Tuesday, May 31, 2016

Social Mobility Across The Centuries

This has been one of the most widely read recent columns on VoxEU – over 65,000 hits in barely two weeks (excerpt):

What’s your (sur)name? Intergenerational mobility over six centuries
Guglielmo Barone, Sauro Mocetti

Societies characterised by a high transmission of socioeconomic status across generations are not only more likely to be perceived as ‘unfair’, they may also be less efficient as they waste the skills of those coming from disadvantaged backgrounds. Existing evidence suggests that the related earnings advantages disappear after several generations. This column challenges this view by comparing tax records for family dynasties (identified by surname) in Florence, Italy in 1427 and 2011. The top earners among the current taxpayers were found to have already been at the top of the socioeconomic ladder six centuries ago. This persistence is identified despite the huge political, demographic, and economic upheavals that occurred between the two dates.

I'm not as confident as the authors that one can generalise these results to other countries and cities, but they do emphasise the point that the social/wealth structure of societies left to themselves tend to ossify. Literature on more recent times (discussed in the article) suggest intergenerational advantages tend to dissipate after a number of generations, but this is in an environment of government intervention and redistribution (such as mass education). Nevertheless, the fact that income generation and wealth remains concentrated in the same families after close to 700 years is staggering.

Technical Notes

Link to original paper:

Barone, G and Mocetti, S (2016) “Intergenerational mobility in the very long run: Florence 1427-2011”, Bank of Italy working papers, 1060

Thursday, May 19, 2016

The REAL Origin of Money

WARNING: Gold bugs beware. Existential crisis ahead:

Wednesday, May 18, 2016

Close But No Cigar

You’re nearly there Tan Sri, just a little bit further (excerpt; emphasis mine):

The alchemy of money

When money was fully backed by gold, money was tied to real goods. But when paper currency was invented, money became a promisory note, first of the state – fiat money, supported by the power to impose taxes to repay that debt, and today, bank-created money, which is backed only by the assets and equity of the bank. The power to create “paper” money is truly alchemy – since promises by either the state or the banks can go on almost forever, until the trust runs out.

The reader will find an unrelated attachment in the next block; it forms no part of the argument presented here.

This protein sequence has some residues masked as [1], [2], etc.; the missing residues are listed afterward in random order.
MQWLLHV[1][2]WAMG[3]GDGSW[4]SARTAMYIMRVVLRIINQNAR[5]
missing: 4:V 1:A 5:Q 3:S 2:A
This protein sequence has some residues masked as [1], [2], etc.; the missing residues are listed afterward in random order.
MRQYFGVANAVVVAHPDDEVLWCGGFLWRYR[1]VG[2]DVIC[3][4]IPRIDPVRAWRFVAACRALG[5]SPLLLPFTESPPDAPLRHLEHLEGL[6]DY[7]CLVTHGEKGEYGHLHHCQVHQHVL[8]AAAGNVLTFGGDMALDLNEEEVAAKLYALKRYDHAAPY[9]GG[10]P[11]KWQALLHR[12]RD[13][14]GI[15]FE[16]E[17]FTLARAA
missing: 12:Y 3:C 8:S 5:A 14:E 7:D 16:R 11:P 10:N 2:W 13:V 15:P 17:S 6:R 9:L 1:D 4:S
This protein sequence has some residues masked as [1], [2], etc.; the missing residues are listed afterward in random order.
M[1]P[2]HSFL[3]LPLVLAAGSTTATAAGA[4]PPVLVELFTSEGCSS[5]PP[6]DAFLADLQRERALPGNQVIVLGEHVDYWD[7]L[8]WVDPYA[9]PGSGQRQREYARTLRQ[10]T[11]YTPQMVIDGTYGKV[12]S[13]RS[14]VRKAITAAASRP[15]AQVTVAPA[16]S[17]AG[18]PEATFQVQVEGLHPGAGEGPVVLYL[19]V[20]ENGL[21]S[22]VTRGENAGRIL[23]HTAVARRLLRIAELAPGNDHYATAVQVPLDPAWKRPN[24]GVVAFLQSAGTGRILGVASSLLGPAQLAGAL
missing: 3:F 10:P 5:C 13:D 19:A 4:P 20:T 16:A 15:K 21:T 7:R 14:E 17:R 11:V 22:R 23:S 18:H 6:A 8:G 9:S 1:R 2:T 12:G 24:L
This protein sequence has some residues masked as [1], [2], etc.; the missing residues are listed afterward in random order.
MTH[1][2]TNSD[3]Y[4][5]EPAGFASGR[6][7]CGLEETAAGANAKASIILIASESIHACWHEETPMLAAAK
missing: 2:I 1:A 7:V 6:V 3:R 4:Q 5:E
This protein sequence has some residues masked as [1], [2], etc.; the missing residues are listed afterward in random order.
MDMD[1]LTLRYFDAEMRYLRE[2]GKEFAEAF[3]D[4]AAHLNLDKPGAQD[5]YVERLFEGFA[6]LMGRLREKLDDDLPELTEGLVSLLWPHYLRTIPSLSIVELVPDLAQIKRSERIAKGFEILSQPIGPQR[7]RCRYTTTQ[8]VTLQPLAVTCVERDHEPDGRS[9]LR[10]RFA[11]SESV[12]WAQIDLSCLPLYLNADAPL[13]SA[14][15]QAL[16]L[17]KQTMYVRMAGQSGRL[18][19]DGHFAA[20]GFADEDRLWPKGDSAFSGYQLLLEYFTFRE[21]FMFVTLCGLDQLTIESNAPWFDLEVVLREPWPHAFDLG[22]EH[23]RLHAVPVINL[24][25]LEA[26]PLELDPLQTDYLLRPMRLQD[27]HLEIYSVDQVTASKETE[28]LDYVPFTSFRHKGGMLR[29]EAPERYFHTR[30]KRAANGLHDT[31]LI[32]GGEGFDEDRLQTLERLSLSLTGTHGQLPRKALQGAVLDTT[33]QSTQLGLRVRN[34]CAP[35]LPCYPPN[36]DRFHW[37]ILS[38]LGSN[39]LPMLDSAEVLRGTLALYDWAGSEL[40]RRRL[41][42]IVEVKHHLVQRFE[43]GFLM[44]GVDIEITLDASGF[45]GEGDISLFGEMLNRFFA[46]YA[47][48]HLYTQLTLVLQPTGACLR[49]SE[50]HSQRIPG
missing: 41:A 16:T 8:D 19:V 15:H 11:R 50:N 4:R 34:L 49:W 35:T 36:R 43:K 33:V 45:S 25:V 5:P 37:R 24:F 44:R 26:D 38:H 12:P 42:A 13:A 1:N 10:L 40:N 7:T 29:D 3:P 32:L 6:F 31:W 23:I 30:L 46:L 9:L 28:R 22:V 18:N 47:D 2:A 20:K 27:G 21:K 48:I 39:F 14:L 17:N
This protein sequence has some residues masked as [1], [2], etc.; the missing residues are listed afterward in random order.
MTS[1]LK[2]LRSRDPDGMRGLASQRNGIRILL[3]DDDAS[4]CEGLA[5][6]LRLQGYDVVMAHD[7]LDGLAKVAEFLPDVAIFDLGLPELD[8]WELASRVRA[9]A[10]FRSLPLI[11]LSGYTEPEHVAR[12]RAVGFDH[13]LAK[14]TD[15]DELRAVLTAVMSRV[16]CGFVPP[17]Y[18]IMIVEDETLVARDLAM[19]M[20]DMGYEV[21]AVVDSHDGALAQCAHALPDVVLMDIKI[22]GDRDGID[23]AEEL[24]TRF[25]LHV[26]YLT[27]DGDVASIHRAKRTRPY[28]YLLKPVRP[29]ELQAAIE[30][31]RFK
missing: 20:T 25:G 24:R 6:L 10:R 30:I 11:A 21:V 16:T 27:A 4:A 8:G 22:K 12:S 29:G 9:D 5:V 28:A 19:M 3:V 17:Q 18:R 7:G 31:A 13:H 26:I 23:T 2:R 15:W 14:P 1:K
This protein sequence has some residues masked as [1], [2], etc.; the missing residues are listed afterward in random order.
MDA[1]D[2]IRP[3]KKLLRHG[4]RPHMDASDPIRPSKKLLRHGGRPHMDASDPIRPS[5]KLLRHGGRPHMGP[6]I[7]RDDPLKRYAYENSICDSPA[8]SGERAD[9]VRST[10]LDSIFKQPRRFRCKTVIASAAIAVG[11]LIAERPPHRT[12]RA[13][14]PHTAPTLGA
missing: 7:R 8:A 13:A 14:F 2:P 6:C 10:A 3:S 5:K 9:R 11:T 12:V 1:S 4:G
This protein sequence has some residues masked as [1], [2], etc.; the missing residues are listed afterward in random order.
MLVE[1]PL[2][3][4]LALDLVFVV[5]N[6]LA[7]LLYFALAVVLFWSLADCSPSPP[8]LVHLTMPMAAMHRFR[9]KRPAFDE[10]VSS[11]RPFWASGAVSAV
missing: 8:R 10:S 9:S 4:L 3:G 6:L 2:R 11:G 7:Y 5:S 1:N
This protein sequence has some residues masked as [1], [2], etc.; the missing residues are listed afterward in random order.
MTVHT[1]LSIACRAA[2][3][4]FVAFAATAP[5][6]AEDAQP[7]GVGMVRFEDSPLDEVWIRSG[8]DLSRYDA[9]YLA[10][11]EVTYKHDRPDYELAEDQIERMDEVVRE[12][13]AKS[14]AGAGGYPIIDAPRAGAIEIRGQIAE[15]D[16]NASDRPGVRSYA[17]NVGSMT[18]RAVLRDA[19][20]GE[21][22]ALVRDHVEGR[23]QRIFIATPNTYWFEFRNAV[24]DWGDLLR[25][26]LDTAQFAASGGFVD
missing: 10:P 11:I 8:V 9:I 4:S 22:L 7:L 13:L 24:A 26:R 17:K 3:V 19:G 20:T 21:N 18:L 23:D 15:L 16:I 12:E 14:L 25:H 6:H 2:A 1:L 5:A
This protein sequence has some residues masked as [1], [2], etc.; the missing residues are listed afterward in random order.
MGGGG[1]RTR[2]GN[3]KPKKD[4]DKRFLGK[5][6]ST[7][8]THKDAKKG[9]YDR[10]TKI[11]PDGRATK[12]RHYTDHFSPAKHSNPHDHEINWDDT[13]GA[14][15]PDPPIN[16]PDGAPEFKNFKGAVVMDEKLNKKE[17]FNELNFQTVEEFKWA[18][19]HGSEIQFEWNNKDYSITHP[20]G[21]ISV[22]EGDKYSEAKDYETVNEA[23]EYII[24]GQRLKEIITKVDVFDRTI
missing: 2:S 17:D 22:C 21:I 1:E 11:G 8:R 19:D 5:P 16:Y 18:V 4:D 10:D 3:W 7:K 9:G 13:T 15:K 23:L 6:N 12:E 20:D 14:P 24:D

Tuesday, May 10, 2016

When Investment Isn’t Investment

From VoxEU (excerpt):

The ‘real’ explanation of the Feldstein-Horioka puzzle – and what it means
Nicholas Ford, Charles Yuji Horioka

…The nature of the Feldstein-Horioka puzzle concerns the mobility of the world’s supply of capital. There is a presumption amongst economists that financial markets can rapidly, and nearly without cost, divert ‘financial capital’ from one country to another. This being the case, it would be expected that savings should be diverted from wherever they occur to where the best investment opportunities are by agents seeking to maximise returns. There is no reason the best investment opportunities should be in a savers’ home country; as a consequence, according to this reasoning, the levels of investment and saving should not be correlated across countries. However, Feldstein and Horioka (1980) found that this is not the case and that most incremental saving is in fact invested in the country in which it occurs. The puzzle is to try to understand why this should be the case….

To GDP Or Not To GDP

Quick one, highlighting a few articles on whether GDP remains an appropriate measure for human welfare.

First from Sir Charles Bean (excerpt):

Measuring the Value of Free

...One particular challenge for economic measurement stems from the fact that an increasing share of consumption comprises digital products delivered at a zero price or funded through alternative means, such as advertising. While free virtual goods clearly have value to consumers, they are entirely excluded from GDP, in accordance with internationally accepted statistical standards. As a result, our measurements may not be capturing a growing share of economic activity....

Wednesday, May 4, 2016

Effective Exchange Rate Indexes: April 2016 Update

The NEER and REER page has been updated.


The bounce up from January lows continued in April, with the nominal broad index gaining 2.74 points to 90.77 (p) and the real broad index gaining 3.1 points to 93.33 (p) in April. The Ringgit advanced against the currencies of all of Malaysia’s major trading partners, but in particular the US Dollar bloc (USD, CNY, HKD, PHP and VND) by around 3.8%-4.2% during the month. Also of note is the gain against the GBP of around 3.8%, largely due to uncertainty over the June referendum.



  1. Indexes have been updated to April 2016, with revisions for January to March 2016
  2. CPI deflators have been updated for March/April 2016